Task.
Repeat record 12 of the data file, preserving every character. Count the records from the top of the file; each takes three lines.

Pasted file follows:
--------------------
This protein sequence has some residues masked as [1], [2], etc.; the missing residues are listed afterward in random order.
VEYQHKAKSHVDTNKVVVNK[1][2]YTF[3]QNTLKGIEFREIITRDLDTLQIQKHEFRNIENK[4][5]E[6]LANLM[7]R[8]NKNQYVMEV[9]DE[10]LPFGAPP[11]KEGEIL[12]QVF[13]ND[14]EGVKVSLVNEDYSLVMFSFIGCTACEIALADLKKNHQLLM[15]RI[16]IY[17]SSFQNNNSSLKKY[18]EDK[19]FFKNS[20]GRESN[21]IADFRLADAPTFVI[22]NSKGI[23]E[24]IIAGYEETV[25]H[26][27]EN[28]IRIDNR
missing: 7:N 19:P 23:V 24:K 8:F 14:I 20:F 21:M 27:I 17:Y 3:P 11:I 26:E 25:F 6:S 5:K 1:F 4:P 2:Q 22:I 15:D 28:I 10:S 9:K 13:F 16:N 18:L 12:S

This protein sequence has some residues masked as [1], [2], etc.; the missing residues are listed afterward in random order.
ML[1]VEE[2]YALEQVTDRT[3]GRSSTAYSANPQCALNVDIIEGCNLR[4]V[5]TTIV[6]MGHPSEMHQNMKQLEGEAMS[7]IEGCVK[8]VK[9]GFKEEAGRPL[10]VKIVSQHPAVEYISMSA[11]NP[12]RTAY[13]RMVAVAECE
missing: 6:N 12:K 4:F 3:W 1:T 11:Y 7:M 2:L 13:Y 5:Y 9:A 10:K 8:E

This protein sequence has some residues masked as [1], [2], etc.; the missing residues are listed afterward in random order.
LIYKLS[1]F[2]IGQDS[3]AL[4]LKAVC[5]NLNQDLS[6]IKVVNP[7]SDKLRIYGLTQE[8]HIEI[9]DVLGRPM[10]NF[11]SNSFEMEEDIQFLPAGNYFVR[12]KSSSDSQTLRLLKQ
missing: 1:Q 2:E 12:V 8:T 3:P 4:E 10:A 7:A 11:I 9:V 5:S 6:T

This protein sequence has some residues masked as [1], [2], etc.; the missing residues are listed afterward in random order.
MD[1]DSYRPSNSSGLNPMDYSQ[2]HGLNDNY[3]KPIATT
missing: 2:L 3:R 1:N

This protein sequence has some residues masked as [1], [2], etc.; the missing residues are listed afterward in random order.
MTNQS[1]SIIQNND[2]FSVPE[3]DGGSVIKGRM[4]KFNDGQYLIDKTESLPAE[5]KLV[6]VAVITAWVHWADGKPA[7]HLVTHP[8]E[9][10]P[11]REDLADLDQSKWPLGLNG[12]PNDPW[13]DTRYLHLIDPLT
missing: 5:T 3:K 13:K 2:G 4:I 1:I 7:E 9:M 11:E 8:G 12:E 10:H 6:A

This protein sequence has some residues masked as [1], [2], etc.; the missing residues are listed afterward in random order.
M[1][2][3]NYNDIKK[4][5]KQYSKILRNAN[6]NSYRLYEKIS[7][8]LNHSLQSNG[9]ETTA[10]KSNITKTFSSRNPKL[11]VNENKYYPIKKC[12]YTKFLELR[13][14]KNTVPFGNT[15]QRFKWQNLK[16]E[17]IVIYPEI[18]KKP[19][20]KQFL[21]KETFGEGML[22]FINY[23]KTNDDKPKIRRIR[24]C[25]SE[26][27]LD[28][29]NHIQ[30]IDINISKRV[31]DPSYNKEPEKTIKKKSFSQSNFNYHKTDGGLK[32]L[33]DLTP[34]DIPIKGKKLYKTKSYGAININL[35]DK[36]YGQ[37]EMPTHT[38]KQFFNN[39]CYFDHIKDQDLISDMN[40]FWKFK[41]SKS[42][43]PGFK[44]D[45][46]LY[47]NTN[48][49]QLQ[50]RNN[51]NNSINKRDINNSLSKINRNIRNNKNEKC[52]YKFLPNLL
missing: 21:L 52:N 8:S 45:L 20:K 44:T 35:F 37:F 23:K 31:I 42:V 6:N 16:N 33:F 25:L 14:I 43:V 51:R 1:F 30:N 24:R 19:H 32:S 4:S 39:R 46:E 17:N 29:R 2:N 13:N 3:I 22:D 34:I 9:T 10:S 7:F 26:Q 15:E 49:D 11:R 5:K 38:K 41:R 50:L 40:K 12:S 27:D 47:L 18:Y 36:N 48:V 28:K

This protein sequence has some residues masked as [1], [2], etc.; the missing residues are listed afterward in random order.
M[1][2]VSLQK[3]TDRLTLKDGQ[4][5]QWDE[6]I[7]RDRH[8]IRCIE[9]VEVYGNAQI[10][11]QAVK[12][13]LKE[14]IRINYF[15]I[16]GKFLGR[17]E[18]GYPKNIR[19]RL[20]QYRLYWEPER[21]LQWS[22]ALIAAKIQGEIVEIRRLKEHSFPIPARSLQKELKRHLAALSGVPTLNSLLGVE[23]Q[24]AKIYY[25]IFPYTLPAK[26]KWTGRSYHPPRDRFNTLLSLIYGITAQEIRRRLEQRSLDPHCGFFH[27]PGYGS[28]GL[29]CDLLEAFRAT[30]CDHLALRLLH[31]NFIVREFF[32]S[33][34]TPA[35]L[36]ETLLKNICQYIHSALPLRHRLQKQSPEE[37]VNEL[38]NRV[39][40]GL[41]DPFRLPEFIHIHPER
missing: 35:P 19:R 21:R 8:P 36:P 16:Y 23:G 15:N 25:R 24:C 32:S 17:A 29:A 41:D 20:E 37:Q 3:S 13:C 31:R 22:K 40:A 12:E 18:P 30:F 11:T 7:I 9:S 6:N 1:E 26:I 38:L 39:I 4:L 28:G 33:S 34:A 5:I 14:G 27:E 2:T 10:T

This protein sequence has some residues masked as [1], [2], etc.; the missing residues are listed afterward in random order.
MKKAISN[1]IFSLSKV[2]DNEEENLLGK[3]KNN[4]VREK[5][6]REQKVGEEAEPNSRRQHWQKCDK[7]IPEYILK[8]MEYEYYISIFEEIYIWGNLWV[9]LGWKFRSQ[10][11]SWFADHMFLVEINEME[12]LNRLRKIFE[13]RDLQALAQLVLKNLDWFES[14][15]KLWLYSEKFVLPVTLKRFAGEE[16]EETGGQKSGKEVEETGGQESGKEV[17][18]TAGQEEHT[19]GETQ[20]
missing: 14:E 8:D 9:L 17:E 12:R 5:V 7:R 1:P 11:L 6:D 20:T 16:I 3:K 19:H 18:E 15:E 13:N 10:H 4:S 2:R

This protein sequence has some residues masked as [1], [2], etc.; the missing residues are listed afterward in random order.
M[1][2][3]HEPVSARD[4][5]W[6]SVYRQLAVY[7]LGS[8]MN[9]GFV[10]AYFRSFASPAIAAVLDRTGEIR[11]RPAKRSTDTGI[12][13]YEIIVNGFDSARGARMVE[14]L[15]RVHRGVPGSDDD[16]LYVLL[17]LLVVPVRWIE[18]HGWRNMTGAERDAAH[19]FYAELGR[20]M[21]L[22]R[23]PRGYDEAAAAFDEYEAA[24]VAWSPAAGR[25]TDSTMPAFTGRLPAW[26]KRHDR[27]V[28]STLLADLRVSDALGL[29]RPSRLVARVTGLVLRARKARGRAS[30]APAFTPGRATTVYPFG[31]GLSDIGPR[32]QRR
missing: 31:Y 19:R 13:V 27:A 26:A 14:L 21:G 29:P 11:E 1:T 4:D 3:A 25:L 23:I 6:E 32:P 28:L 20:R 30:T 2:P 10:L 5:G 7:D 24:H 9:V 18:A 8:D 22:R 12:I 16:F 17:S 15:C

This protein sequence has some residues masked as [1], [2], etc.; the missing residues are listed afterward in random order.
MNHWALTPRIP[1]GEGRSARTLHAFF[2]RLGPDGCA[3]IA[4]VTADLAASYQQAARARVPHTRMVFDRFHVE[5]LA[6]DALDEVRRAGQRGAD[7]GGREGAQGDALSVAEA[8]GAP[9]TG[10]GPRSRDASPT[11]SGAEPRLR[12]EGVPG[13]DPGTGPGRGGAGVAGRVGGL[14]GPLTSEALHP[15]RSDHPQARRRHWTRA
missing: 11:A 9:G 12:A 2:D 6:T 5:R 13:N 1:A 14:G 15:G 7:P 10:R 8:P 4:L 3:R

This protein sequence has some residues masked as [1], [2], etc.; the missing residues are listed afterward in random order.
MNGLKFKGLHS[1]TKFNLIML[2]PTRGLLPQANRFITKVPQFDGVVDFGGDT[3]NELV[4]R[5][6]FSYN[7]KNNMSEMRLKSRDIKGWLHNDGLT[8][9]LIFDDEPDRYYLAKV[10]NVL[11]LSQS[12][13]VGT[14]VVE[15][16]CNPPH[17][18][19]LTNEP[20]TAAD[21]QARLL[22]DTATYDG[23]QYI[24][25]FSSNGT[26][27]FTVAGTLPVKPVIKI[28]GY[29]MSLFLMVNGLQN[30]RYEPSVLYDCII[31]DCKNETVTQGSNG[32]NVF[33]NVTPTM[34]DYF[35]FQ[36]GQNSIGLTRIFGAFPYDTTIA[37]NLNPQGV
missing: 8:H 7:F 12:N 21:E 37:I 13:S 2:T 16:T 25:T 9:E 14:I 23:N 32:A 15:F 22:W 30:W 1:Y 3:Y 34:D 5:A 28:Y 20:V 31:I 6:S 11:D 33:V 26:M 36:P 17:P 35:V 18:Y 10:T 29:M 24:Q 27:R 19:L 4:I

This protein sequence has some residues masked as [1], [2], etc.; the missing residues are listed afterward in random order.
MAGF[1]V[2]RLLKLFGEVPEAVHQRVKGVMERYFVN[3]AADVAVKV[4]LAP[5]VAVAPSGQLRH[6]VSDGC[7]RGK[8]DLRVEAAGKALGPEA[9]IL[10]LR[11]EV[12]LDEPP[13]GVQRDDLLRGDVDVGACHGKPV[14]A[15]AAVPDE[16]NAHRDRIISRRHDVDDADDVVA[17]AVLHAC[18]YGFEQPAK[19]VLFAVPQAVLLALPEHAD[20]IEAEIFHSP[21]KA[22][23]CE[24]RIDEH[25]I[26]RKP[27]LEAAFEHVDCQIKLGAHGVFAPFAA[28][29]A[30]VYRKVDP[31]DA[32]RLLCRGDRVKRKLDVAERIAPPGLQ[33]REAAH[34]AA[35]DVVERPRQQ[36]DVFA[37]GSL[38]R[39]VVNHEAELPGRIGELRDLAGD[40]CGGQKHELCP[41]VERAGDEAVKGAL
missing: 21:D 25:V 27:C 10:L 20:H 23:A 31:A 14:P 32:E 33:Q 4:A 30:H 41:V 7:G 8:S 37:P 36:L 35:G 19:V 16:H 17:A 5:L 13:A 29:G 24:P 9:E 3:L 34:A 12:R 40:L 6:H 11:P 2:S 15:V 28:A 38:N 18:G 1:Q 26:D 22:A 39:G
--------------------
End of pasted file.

This protein sequence has some residues masked as [1], [2], etc.; the missing residues are listed afterward in random order.
MAGF[1]V[2]RLLKLFGEVPEAVHQRVKGVMERYFVN[3]AADVAVKV[4]LAP[5]VAVAPSGQLRH[6]VSDGC[7]RGK[8]DLRVEAAGKALGPEA[9]IL[10]LR[11]EV[12]LDEPP[13]GVQRDDLLRGDVDVGACHGKPV[14]A[15]AAVPDE[16]NAHRDRIISRRHDVDDADDVVA[17]AVLHAC[18]YGFEQPAK[19]VLFAVPQAVLLALPEHAD[20]IEAEIFHSP[21]KA[22][23]CE[24]RIDEH[25]I[26]RKP[27]LEAAFEHVDCQIKLGAHGVFAPFAA[28][29]A[30]VYRKVDP[31]DA[32]RLLCRGDRVKRKLDVAERIAPPGLQ[33]REAAH[34]AA[35]DVVERPRQQ[36]DVFA[37]GSL[38]R[39]VVNHEAELPGRIGELRDLAGD[40]CGGQKHELCP[41]VERAGDEAVKGAL
missing: 21:D 25:V 27:C 10:L 20:H 23:A 31:A 14:P 32:E 33:Q 4:A 30:H 41:V 7:G 8:S 37:P 36:L 35:G 19:V 16:H 17:A 5:L 13:A 29:G 24:P 9:E 3:L 34:A 12:R 40:L 6:H 11:P 2:S 15:V 28:A 38:N 18:G 1:Q 26:D 22:A 39:G